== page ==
What of prospects in the medium term? Judging by the damning figures from Homes for Scotland showing 160,000 people on waiting lists, while output has fallen to its lowest level in nearly 70 years, it is hard to avoid the conclusion that we are storing up immense trouble for the future with a marked scarcity in new housing. Indeed, the ONS calculates that the rate of house-building will have to double from current levels just to keep pace with the number of newly formed households.
Nevertheless, economist Jamie Dannhauser at Lombard Street Research argues that, while a lack of new homes should provide some support for house prices in the long-term, the chances of a housing market revival are slim. “If house prices keep pace with CPI inflation over the next few years, that will be a good outcome.”
His reading of the market is that, since their big fall in 2007-8 and subsequent rally in 2009-10, house prices have been remarkably stable – at least in nominal terms. But when comparing the current market correction with previous boom-bust cycles using inflation-adjusted data, it is a different story. On this basis, prices have fallen a further 5 per cent since the end of the 2009-10 recovery. From their 2007 peak, they are down by 27 per cent. This compares with peak-to-trough declines in the early 1990s of 38 per cent and 30 per cent respectively. Short bursts of improved buyer activity over the past two years, he warns, “have consistently failed to translate into higher effective demand for housing”.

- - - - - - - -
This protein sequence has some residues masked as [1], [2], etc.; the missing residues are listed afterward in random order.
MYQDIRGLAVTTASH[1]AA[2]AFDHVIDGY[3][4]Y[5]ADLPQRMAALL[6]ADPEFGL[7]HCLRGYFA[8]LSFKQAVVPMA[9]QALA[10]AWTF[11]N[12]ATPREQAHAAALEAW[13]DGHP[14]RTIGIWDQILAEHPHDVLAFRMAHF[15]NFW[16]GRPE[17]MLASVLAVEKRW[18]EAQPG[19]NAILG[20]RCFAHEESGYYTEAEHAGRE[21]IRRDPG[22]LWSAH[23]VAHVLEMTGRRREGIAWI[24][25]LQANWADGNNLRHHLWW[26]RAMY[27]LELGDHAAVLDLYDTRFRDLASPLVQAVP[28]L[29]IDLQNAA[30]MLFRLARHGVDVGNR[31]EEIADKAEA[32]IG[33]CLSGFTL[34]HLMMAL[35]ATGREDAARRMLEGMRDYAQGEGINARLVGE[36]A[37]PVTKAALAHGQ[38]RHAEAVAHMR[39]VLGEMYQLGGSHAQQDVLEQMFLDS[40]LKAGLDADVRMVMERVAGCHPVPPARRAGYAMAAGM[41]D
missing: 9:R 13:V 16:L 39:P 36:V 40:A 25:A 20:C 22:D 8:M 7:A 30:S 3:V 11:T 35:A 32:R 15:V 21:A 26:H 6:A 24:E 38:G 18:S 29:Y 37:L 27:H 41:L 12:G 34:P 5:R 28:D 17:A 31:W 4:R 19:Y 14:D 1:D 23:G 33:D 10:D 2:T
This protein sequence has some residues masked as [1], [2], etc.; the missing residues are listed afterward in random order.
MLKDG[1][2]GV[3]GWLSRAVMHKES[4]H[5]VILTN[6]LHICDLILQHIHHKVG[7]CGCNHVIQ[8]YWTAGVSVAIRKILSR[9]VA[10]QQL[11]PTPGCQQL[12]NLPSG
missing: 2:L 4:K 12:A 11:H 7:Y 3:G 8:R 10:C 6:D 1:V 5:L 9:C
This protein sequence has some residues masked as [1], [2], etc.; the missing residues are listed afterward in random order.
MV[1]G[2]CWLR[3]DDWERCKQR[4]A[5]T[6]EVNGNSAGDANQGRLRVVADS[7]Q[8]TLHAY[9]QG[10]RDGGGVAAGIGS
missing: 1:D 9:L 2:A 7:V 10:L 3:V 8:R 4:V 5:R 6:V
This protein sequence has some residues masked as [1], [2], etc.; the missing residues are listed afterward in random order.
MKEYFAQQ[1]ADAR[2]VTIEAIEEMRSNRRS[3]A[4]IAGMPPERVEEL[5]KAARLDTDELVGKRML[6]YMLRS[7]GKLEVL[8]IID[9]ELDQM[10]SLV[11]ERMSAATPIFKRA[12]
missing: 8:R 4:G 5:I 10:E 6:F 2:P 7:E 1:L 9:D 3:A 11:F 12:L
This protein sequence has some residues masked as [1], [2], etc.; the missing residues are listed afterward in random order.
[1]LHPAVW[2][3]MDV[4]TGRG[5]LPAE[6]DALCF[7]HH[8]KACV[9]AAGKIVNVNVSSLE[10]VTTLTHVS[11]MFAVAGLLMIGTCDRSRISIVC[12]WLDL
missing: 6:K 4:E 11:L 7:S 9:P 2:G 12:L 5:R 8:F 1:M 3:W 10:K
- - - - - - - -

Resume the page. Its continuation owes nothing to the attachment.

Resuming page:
The biggest problem remains the lack of finance, particularly for first-time buyers (FTBs). Although these account for only 20-25 per cent of residential property sales each year, low activity in this market segment can have major consequences for prices and sales overall. New entrants drive the market. This explains why historically low mortgage rates for the majority of home-owners – borrowers with sufficiently large equity buffers and those without mortgages – have so far failed to stimulate a revival in the market.
And he notes the huge fall in more risky lending to the FTBs. Less than 5 per cent of mortgages to FTBs are now offered with LTV ratios above 90 per cent, compared with more than 40 per cent before the financial crisis.
Quite right, too, will be the conclusion of many. But the effect at this end of the market is dramatic. Back in the world before the financial crash, FTBs would have to find a cash sum of between 30 and 50 per cent of their income for a deposit. Today they have to find a cash sum in excess of their annual income. Meanwhile, many of those already in the market aspiring to move up cannot do so because they are in negative equity with the value of their existing property lower than the outstanding mortgage. And overshadowing all this is a grim suspicion that the “solution” of ultra-low interest rates may be compounding the problem of a market that has still to make a more realistic price adjustment. The Bank of England may be the darling of the market in the immediate term. But the effect may be to delay a further real-terms fall that many believe to be inevitable. A brittle stability is perhaps the best we can expect. But that is a markedly more benign prospect than the one that seemed to be in store a year or so ago.